PM: Hungary in Race to Procure as Many Jabs as Possible


Countries must quickly purchase as many coronavirus vaccines as possible, regardless of whether they come from the East or the West, Prime Minister Viktor Orbán said in an interview to German news portal Focus Online.

Asked about Hungary’s decision to buy Russia’s Sputnik V vaccine, Orbán said that in a pandemic, a politician’s job was to take responsibility and protect the health and lives of his country’s citizens. He said there were no “Eastern or Western vaccines”; only good or bad ones. When the Hungarian authorities conclude that a vaccine is safe and effective, they authorise it, he added. “From that point on, to me, a vaccine that has been granted authorisation is a Hungarian vaccine I can use to save the lives of my compatriots,” Orbán said.

The prime minister said it was possible to treat the procurement of vaccines and the tense relations between the European Union and Russia as separate issues. He underscored that human life and the protection of health took precedence over political, including geopolitical considerations.

“Looking at it objectively, it’s clear that the eastern part of Europe developed a vaccination culture during the communist era which led to eastern Europe eradicating the polio virus a lot sooner than western Europe, where the Russian vaccine was not adopted for ideological reasons,” Orbán said.

Asked about the European Union’s centralised vaccine procurement programme, Orbán said it had become clear that “this was the wrong decision.” The United States, Britain, Israel and even Serbia “are well ahead of us EU member states”, he said, adding at the same time that it was now “too late” to change course and “complaining is pointless”. “Let the European Commission do what it has to do,” Orbán said. “We won’t get in its way and we’ll support it wherever we can, but out of responsibility for our people, we’ll exercise our national competences.”

Asked why he did not consider Hungary to be bound by the EU decision on vaccine procurement, Orbán said: “Brussels follows its own logic. It doesn’t take into consideration the importance of the time factor and is too slow to issue approvals and doesn’t appear to be talking to suppliers from a position of strength.” However, EU regulations do not bar member states from acting on their own, and the Hungarian government has taken advantage of this, he said.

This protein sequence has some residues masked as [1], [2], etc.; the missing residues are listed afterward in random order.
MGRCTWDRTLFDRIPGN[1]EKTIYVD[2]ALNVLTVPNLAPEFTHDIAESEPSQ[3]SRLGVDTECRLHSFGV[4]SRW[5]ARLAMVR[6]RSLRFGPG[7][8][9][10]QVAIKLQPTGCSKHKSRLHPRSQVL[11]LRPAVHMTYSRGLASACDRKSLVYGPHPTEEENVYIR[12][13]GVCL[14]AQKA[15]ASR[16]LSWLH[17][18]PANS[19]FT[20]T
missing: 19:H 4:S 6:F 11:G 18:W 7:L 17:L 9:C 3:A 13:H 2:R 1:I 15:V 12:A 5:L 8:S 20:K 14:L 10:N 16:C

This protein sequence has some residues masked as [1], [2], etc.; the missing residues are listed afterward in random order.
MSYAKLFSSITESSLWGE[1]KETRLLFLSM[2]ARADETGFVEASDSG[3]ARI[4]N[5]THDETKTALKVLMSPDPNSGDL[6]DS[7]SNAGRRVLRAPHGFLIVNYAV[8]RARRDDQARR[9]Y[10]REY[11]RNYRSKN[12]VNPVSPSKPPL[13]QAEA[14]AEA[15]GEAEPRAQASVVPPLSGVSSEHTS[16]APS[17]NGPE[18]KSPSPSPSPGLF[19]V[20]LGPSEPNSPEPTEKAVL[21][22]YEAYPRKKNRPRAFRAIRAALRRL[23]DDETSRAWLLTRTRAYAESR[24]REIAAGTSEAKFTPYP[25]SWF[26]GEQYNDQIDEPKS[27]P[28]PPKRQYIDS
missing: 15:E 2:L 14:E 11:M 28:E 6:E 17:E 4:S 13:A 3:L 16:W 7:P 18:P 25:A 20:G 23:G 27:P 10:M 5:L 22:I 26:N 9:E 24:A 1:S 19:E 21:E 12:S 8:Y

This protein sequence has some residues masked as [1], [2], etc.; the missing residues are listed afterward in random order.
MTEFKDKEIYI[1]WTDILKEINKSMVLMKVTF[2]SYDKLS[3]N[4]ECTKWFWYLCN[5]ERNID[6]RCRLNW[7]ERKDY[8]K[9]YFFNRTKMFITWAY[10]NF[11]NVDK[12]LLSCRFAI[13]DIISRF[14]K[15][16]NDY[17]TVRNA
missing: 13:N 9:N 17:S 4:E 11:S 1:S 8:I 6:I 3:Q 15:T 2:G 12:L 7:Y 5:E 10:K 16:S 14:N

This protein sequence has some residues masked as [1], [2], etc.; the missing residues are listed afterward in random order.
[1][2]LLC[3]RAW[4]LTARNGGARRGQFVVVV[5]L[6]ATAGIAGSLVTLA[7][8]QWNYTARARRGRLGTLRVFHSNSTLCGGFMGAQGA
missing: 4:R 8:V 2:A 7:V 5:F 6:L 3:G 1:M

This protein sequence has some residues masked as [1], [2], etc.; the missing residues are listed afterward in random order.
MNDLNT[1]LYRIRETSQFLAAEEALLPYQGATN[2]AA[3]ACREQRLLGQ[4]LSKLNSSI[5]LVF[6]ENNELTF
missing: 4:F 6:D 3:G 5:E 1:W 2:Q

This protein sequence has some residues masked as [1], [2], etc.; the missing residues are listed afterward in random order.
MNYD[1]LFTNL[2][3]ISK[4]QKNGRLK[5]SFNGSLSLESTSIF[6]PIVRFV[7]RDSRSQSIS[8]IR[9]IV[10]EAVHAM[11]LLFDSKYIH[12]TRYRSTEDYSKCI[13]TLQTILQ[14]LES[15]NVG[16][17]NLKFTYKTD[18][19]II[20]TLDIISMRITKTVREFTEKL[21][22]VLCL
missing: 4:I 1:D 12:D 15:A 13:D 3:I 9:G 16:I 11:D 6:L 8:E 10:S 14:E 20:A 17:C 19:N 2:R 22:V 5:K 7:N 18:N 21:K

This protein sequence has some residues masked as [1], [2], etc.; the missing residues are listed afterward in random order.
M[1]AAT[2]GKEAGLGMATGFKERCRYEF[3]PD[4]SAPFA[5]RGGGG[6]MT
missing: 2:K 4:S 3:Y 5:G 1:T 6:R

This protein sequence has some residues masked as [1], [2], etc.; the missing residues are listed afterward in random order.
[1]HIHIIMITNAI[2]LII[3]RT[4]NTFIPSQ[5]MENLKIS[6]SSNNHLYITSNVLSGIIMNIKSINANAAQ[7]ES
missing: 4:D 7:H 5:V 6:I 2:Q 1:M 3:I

Put to him that some believed the EU was also motivated by ideological considerations in its vaccine procurement programme, Orbán said: “I don’t know exactly what’s happening in Brussels or in the minds of the Brussels bureaucrats, but what I do know is that everyone who has died was someone’s father, mother, sibling or child.”

Put to him that several governments believed the EU could only challenge the US, Russia and China as a united bloc, Orbán said he did not support those who “want to bring back Cold War politics”. The prime minister said he believed Russia and China were much more of “a big opportunity for Europe”, adding that the bloc should “look for forms of cooperation that serve our interests”.
Concerning the state of Europe’s economy, Orbán said things were “going well” in central Europe. The region’s economic indicators, he said, were “excellent”, the budget “is in the best possible shape” and “our labour-based policies have resulted in near full employment”, he said. Central Europe, Orbán added, was also “progressing well when it comes to digitalisation”. Western Europe, on the other hand, “is pursuing an economic policy that’s too reminiscent of socialism”, he said, arguing that governments were raising taxes and implementing “complicated regulations” that hindered investment and businesses. “The EU should do much more to improve its competitiveness, but unfortunately its share in global economic output is falling, and this worries us,” Orbán said.


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